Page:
One Museum, 70 Photographers, One Night Only

A special event at the National Air and Space Museum gave photography enthusiasts a chance to take their best shot.

Kenyeta Clements: “The goal of this image [centered on the SR-71 Blackbird] was simply to allow the viewer to witness the strong demand for attention this aircraft still holds when viewed from a different angle.”
Bryant Payden: “I was looking to showcase the texture and tones of the Sopwith Camel’s radial engine and wood propeller,” as a reminder that these machines were not simply built, but beautifully crafted.
With his shot of the nose of a P-38 Lightning under the wing of the Enola Gay, Perry Bailey “sought to capture the insect-like appearance of the nose of the aircraft.”
Steven Lewis’s photo of a 1:24 scale model of a World War I Royal Aircraft Factory F.E.2b appears almost life-size. Lewis used a 200mm lens to zoom in on the cockpit, “leaving the aperture wide open for that nice shallow depth of field.”
Mark Winslow: “I was taken by the shadows in the nose thrusters [of space shuttle Discovery] and the way the light picked up the etching on the tiles from reentry.”
Mike Convry: “I loved the look of this [Homing Overlay Experiment Test Vehicle] spacecraft, especially the blades at the front of the craft. It is simply alluring. I thought the bare metal body would have a nice tonal range in black and white.”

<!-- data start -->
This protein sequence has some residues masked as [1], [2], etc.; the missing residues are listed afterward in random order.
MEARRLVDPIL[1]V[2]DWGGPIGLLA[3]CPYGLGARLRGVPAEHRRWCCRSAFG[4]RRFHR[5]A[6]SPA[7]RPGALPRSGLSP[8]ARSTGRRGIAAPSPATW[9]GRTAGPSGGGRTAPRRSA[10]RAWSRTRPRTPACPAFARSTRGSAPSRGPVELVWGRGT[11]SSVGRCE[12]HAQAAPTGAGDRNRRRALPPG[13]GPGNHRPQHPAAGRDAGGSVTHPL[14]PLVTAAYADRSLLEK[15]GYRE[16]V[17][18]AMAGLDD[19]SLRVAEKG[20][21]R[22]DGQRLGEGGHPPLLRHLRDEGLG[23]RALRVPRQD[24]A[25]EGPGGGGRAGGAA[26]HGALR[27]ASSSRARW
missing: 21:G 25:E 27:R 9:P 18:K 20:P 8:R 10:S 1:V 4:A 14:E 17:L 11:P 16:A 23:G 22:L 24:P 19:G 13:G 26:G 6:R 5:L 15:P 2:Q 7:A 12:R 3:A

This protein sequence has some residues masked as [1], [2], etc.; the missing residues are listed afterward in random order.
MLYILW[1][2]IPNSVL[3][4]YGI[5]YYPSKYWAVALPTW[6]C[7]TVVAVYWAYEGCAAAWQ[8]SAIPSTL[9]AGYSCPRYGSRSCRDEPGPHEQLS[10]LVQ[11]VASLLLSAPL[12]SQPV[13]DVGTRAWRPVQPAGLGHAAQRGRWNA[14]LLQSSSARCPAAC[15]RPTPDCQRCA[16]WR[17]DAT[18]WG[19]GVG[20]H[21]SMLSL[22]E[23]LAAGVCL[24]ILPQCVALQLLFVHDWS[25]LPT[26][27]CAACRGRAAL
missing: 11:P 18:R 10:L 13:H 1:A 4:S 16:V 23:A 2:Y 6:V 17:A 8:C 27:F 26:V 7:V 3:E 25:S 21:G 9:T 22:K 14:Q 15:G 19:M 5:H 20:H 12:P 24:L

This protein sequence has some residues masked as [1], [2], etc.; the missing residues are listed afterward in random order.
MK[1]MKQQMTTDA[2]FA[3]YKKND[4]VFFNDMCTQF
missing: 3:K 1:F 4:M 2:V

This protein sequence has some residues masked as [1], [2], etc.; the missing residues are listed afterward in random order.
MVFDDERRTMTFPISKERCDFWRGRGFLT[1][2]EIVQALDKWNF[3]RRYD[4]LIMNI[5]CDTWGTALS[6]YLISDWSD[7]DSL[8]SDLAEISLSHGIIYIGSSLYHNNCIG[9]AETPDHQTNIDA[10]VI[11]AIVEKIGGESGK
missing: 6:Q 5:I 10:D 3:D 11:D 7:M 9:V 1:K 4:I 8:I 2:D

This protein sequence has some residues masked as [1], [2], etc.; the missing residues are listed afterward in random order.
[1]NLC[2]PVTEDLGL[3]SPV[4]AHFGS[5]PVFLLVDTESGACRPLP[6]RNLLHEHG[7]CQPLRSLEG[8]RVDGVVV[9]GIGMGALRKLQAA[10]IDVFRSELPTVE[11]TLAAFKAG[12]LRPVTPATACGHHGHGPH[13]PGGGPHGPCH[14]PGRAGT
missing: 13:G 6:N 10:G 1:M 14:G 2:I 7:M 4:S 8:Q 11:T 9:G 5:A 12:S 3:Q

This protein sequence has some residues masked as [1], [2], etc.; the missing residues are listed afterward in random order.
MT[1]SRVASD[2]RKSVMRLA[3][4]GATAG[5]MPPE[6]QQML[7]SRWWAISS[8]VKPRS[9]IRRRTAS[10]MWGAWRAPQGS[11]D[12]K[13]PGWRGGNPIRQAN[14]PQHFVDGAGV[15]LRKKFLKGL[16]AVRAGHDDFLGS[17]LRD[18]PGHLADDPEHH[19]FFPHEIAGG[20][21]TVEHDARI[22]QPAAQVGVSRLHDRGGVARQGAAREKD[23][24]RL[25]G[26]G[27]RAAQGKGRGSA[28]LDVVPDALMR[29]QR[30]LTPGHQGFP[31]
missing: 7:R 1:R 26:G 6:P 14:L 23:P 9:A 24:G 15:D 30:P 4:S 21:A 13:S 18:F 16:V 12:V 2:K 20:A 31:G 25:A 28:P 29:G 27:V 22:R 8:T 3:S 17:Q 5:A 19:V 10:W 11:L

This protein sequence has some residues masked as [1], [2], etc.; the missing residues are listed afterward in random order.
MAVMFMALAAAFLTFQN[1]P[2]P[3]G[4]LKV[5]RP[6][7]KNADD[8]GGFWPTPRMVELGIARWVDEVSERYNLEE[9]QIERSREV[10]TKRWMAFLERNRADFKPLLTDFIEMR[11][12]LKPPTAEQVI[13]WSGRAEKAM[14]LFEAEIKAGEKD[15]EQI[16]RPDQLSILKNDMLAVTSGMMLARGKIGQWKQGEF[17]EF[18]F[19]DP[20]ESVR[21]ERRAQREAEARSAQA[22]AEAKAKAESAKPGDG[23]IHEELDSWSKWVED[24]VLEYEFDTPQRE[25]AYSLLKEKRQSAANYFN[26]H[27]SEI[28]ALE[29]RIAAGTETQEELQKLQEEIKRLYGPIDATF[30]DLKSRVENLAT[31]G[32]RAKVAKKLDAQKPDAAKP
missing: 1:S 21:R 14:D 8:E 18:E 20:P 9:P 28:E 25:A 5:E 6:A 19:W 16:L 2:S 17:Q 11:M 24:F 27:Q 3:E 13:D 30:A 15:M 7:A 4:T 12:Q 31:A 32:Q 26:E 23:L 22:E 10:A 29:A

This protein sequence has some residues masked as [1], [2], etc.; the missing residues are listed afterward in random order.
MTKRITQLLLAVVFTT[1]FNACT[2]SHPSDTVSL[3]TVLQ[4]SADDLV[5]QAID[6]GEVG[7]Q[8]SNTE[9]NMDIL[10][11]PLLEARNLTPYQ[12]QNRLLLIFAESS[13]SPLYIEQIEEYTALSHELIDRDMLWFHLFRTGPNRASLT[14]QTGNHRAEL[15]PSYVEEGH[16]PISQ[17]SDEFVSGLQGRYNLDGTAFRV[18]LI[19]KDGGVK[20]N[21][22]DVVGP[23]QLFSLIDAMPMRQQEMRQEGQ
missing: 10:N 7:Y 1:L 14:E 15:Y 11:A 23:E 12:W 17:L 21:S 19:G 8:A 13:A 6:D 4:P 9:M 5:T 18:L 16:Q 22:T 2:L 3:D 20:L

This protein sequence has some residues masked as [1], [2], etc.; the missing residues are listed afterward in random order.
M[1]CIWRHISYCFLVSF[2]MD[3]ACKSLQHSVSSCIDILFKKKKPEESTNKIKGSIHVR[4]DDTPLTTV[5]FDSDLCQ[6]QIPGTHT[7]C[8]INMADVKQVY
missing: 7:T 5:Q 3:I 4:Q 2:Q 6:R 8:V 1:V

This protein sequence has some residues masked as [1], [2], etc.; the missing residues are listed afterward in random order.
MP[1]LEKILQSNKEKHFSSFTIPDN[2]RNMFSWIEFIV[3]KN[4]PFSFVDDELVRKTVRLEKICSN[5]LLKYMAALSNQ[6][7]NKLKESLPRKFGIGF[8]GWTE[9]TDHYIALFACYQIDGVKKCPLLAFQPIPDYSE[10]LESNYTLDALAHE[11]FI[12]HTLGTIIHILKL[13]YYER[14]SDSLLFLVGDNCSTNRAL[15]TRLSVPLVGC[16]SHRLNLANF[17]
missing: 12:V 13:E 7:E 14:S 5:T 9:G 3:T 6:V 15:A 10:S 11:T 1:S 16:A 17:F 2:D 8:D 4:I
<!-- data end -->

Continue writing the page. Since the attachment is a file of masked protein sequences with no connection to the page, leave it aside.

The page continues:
An epic view of space shuttle Discovery that appears as if it is preserved in a pocket of deep space, surrounded by other floating spacecraft. Alexander Jonesi used a small aperture to enhance the effect, making the lights look like stars.
Raymie Chapman: “I wanted to capture the elegant forms of the Blackbird and space shuttle in this classic layered composition, while highlighting the linear features of the museum itself in a nod to my favorite Bauhaus style of b/w architectural photography.”
Caitlin Wright’s shot of the Boeing Aviation Hanger aerial display represented to her “endless opportunity and innovation in flight.”
Antonio Paterniti: “I wanted to convey the sense of motion and speed that is synonymous with [the SR-71].”
David Waldrup: “The graphic elements of these circles [space shuttle Discovery’s engines] caught my eye, along with the power they represent.”

Everyone who visits a museum has probably wondered what it would be like to wander the vast halls after hours, looking at the artifacts unencumbered by crowds.

On one October evening, 70 photography enthusiasts did just that when the Smithsonian’s National Air and Space Museum hosted an exclusive workshop at the Steven F. Udvar-Hazy Center. The event was the second photography workshop held as part of the Air and Space Photo initiative, supported by the Ryna and Melvin Cohen Family. It gave guests the opportunity to snap their own black-and-white images and, in doing so, become part of the Smithsonian’s mission to educate and inspire the public.

Scroll through the gallery above to see the photos, along with the photographers’ comments about what inspired them.

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This story is a selection from the December/January issue of Air & Space magazine

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